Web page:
Altering the rate of glucose release from starch-based foods by spray-drying with an extract from barley
Correspondence to: Hussam AA Razzaq. The New Zealand Institute for Plant & Food Research Limited, Gerald Street, Lincoln, Christchurch, New Zealand. E-mail: firstname.lastname@example.org
Health outcomes associated with sustained elevated blood glucose may be better managed by limiting glucose availability for uptake. Glucose release from consumed starch may be altered using various methods, but many are not suitable for high-carbohydrate foods. This study describes an approach to protect starch granules, while generally maintaining their physical characteristics, with an extract from barley using spray-drying.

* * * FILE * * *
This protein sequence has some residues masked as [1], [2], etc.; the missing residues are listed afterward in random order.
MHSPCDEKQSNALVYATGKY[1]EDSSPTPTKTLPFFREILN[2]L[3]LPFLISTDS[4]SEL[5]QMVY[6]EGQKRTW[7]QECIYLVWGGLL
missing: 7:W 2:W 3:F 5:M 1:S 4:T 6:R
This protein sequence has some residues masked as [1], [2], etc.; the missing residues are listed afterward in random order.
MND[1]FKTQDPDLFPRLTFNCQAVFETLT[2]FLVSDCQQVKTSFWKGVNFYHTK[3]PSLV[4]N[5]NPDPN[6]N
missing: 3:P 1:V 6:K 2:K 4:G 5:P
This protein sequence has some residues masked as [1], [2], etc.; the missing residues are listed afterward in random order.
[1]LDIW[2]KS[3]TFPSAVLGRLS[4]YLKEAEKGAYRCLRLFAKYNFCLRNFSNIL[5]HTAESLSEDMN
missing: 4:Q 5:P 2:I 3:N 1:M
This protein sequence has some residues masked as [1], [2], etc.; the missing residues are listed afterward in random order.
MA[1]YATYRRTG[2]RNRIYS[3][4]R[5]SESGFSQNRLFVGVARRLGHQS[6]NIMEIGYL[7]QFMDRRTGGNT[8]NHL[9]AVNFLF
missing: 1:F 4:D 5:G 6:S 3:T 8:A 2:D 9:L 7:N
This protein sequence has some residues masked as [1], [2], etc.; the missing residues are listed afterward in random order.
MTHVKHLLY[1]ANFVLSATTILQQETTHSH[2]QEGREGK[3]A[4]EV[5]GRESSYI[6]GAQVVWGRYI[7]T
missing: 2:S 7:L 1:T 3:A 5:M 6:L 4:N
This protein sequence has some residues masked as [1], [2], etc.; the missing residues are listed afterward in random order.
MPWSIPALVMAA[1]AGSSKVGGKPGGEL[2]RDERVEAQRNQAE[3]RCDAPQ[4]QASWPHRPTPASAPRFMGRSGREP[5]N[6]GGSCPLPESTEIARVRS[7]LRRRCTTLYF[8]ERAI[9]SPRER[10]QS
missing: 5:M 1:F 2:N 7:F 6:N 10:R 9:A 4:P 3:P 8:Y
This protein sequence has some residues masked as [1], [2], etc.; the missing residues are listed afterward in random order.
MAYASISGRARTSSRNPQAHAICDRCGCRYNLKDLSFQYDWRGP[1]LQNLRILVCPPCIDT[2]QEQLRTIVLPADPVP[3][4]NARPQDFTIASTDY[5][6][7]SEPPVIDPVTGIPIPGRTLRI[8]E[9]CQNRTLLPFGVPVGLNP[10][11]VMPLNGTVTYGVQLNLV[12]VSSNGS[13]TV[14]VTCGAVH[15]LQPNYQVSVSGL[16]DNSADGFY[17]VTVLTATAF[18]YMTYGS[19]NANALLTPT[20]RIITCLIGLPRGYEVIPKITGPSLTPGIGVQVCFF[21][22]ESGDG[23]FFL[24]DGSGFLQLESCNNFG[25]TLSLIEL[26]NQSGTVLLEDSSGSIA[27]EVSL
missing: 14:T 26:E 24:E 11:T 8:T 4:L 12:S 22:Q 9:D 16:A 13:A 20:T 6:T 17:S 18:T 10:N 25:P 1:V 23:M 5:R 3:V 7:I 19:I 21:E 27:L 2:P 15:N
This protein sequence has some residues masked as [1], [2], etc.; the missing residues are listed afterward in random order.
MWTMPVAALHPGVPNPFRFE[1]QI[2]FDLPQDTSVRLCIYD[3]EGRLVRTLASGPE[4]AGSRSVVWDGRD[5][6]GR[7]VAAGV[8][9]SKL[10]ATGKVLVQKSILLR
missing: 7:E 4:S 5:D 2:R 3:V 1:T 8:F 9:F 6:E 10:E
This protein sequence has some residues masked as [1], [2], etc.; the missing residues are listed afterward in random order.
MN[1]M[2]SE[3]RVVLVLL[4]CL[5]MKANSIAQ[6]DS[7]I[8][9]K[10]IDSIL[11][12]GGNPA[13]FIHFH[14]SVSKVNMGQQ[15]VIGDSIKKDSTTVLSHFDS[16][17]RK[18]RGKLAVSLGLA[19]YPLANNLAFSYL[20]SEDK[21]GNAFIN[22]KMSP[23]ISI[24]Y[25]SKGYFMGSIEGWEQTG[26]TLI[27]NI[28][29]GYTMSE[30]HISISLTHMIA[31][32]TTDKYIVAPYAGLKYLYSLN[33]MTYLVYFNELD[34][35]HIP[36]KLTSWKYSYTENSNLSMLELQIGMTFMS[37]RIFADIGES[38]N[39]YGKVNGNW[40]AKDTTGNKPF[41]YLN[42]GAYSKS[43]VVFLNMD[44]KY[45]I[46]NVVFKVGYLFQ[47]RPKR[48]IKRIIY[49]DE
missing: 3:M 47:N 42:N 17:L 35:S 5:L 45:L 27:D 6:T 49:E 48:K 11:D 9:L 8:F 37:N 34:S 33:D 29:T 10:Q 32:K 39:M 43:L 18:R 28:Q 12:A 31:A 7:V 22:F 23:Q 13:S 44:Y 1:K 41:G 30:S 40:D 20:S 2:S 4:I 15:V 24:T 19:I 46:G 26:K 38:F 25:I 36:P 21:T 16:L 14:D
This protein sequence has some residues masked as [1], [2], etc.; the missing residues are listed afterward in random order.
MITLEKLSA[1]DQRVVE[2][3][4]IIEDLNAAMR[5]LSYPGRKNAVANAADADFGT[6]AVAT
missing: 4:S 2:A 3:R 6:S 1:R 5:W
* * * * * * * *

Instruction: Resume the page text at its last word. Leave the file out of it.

The use of the extract resulted in the coating of the starch granules with a film-like material composed of β-glucans and proteins. This coincided with a reduction in starch digestion and a significant increase in the indigestible (resistant) starch component. Substitution of the starch component in a model snack bar by the coated starch was also associated with lowering starch digestion in the bar.
The barley extract provides a physical barrier that may limit the exposure of starch to the digestive enzymes and water, with a consequent reduction in starch digestion and the rate of glucose release. It is possible, therefore, to produce wheat starch with lower digestibility and glucose release rate that may be used as a healthier substitute in high-carbohydrate foods by coating the granules with polymers extracted from barley cereals through spray-drying. © 2013 Society of Chemical Industry